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Humans of SOAS: Rani Perinparaja

Tell us about yourself.

My given name is Mano-Rani il-ankkaren. It means Great Queen of Lanka. The stall is to raise money for Sri Lankan refugees. As a South Asian I’m one of every three people on the planet; I don’t feel like a minority. But at SOAS, even the nice people say, “I want to go backpacking in India to visit an ashram.” And I think, which part of ‘I’m Sri Lankan’ did you not hear?

There are some people here who study Tamil but they don’t study Sinhala because SOAS isn’t good at outreach. They should put up adverts in ethnic areas! Anybody reading this should think about studying Sinhala because it’s a language of London.

You’re wearing a Sri Lankan cricket shirt?


This is not a shirt, it’s a uniform. This is the uniform of the Democratic Socialist Republic of Sri Lanka, a land like no other, and it signifies 25 million people. I have 5 fingers: they signify the Sinhalese, the Tamil, the Muslims, the Burgher, and the Malay. With 5 fingers you can throw acricket ball and do some glory for your country, or with 5 fingers you can throw a bomb. And I’d rather people throw cricket balls. When the England cricket team was playing against Sri Lanka, I flew home to wear my uniform and fly the flag, as I do. But the irony is that a lot of the English team is from anywhere but here. It’s like Sri Lanka vs United Nations.

I just came back from Sharjah. We went to support the Pakistan Women’s Cricket Team. Forget gender equality in books; support the Pakistan Women’s Team.

We hear that your uncle is on the wall of the SOAS JCR?

My grandfather was Post Master General of Jaffna- people still pay respect to him; respect is a tradition in Sri Lanka. My dad’s cousin is George Aligiah who reads the news on BBC One today.

In my family I’ve got the left-y thing happening on both sides; my father and my uncles were in the LSSP, the Socialist party.

My uncle, Ambalavanar Sivanandan, who’s on the wall of the SOAS JCR, was the first person in his family to go to university because my grandfather decided to take a job from the British. My uncle’s third book, ironically, has an elephant, because they never forget, and it’s called ‘When Memory Dies’ – but the elephant’s a symbol of the Conservative party in Sri Lanka. So I always joke with my uncle that he is sponsored by the Conservative party.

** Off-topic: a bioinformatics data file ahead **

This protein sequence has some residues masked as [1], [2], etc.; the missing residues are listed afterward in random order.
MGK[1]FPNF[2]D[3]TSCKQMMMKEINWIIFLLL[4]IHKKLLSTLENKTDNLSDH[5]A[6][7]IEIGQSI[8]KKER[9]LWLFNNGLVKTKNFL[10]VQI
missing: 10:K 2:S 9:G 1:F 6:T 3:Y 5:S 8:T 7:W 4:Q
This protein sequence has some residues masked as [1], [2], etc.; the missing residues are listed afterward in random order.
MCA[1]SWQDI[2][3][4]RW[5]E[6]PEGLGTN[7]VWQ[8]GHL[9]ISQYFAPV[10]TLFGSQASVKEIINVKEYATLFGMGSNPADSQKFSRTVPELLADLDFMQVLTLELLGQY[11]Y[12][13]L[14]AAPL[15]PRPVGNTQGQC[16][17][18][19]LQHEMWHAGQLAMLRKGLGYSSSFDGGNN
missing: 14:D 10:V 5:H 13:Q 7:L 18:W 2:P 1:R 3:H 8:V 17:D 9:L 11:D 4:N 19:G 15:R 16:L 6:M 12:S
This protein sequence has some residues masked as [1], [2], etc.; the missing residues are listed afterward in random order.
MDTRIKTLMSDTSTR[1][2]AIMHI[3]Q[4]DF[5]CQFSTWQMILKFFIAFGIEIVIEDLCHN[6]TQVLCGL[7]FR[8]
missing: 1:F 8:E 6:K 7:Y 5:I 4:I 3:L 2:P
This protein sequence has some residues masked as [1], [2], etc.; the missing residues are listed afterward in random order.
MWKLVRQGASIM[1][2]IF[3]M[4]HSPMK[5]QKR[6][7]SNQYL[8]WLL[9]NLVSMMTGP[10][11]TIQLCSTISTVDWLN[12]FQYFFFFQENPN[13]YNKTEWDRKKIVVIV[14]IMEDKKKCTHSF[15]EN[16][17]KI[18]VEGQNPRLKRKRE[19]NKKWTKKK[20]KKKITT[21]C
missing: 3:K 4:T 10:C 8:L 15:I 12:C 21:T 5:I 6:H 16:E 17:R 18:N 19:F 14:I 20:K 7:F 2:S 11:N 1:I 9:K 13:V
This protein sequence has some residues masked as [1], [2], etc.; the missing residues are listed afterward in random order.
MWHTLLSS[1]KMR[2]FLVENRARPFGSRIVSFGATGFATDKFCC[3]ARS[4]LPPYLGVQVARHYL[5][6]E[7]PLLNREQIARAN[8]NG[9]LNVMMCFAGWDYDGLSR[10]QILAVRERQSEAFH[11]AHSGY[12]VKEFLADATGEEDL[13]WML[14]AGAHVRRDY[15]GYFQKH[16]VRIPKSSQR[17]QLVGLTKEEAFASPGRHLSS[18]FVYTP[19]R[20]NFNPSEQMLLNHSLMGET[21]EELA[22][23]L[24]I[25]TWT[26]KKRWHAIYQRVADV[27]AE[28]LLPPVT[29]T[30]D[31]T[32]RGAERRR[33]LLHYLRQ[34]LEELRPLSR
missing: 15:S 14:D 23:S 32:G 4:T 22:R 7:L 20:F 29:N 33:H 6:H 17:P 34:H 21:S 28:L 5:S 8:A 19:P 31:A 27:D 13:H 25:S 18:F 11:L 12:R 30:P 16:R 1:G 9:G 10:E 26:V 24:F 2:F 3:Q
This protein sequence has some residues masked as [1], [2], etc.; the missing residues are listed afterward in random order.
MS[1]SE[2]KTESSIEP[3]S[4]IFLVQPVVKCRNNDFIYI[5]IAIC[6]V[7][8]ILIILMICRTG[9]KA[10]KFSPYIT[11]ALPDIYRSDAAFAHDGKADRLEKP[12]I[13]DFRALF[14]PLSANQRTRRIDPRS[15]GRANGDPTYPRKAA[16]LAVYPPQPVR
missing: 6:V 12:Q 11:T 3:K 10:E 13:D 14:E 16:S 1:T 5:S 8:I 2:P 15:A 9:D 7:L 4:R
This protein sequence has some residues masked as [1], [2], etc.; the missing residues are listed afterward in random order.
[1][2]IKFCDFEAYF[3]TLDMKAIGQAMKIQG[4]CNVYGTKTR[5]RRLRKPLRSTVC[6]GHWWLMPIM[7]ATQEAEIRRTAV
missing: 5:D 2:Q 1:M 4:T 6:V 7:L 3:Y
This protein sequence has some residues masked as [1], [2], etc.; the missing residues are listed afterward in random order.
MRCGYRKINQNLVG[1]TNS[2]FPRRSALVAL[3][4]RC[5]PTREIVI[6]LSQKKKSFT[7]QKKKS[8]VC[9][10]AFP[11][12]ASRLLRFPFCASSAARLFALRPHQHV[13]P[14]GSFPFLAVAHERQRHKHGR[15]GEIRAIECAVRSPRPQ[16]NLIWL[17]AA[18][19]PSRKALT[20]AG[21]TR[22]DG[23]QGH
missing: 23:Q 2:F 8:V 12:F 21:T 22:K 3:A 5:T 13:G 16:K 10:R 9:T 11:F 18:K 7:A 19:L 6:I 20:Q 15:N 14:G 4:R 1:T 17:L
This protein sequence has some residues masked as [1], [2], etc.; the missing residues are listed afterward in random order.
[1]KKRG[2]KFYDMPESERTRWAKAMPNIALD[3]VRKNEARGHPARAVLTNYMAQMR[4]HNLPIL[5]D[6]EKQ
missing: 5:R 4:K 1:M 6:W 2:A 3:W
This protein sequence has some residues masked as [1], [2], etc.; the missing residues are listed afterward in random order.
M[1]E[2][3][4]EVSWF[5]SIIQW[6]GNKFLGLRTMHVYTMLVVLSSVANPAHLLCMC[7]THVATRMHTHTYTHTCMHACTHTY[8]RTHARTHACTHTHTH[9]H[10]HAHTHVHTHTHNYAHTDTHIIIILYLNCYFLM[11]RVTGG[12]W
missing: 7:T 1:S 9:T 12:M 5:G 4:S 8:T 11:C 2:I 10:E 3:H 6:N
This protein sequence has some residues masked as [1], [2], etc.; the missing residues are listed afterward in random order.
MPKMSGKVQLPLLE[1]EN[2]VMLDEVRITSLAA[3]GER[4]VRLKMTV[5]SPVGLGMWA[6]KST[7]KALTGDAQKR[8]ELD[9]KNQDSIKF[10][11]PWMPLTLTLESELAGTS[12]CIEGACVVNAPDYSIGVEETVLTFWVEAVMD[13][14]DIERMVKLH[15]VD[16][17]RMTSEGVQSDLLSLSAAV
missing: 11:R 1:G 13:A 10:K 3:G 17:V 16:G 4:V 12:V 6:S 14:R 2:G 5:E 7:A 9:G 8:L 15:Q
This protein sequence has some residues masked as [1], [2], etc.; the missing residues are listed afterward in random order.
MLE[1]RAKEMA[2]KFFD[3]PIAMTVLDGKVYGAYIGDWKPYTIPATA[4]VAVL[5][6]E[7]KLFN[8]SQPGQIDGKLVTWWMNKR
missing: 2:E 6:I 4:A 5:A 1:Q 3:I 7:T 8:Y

You seem very passionate about Sri Lanka!

I left my country when I was young, but I classify as Sri Lankan – for the racist people in my country, if I’m just a Londoner, they win. On our flag, the first stripe is for the Islamic people – the third biggest group in our country. Orange is for Hinduism. It’s kind of meant for Tamils but Tamils can be Christian or Hindu. This symbol I wear on my chest is the lion of Kandy, the last part of Sri Lanka to ever be occupied by the British. The nationalists, they have the lion without the stripes, in the deep South.

We had a war out of self-hate. The ancestors of many of the most racist people normally have my blood.

I don’t mention my suburb to everyone because it’s known as a Tamil area. One day I went to Hikkaduwa, and I didn’t wash my feet so these 4 guys stood up looking very angry. I could tell that they were ex-army. So they said to me “koheda,” which means “Where are you from,” in Sinhala, but it’s also like “Where are you from,” – they already had an idea.

In South Asia in general, if you don’t know your parents’ and your grandparents’ village people think you’re very strange because you’ve known your parents your whole life. A lot of people say, “My parents are this,” they don’t say “I’m half this”, which is more respectful to parents. It’s better for people to chase their roots- in the modern day, you can have it all!

How did you end up at SOAS then?